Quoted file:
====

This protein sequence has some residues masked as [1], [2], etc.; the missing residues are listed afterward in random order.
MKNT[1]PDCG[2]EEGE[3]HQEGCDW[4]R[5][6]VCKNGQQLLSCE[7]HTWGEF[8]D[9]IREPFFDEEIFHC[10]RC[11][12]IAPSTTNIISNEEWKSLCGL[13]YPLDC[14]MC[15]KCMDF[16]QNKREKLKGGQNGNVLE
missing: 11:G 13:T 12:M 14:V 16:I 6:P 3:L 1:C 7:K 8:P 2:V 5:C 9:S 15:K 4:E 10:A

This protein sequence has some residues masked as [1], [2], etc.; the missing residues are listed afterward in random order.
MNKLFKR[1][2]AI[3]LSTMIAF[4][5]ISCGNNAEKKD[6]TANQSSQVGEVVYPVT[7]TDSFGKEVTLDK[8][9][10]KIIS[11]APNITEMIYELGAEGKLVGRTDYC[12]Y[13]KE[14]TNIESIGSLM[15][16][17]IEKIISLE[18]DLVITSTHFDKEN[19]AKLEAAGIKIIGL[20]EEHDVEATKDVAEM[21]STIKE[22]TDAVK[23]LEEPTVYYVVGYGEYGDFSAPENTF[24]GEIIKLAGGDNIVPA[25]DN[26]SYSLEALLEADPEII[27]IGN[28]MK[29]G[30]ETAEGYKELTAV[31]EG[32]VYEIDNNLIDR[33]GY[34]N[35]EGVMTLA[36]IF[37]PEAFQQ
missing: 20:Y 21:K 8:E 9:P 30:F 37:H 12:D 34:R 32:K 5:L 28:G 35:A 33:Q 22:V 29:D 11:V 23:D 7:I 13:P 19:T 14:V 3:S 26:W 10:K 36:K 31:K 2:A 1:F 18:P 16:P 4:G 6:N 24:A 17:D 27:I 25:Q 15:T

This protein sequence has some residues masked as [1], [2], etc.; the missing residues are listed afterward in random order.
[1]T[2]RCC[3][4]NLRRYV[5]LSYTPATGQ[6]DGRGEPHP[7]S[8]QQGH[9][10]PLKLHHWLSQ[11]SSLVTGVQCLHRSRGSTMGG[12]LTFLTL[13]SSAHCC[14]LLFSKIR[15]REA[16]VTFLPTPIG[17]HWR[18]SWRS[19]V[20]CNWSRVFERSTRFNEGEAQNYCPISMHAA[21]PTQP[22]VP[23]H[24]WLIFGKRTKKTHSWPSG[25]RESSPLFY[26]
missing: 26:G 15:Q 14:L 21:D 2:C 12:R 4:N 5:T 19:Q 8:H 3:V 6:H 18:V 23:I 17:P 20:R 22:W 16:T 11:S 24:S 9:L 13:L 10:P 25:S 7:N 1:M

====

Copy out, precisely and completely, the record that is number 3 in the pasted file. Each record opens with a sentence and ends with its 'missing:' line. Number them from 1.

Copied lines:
This protein sequence has some residues masked as [1], [2], etc.; the missing residues are listed afterward in random order.
[1]T[2]RCC[3][4]NLRRYV[5]LSYTPATGQ[6]DGRGEPHP[7]S[8]QQGH[9][10]PLKLHHWLSQ[11]SSLVTGVQCLHRSRGSTMGG[12]LTFLTL[13]SSAHCC[14]LLFSKIR[15]REA[16]VTFLPTPIG[17]HWR[18]SWRS[19]V[20]CNWSRVFERSTRFNEGEAQNYCPISMHAA[21]PTQP[22]VP[23]H[24]WLIFGKRTKKTHSWPSG[25]RESSPLFY[26]
missing: 26:G 15:Q 14:L 21:D 2:C 12:R 4:N 5:T 19:Q 8:H 3:V 6:H 18:V 23:I 17:P 20:R 22:W 16:T 11:S 24:S 9:L 13:L 10:P 25:S 7:N 1:M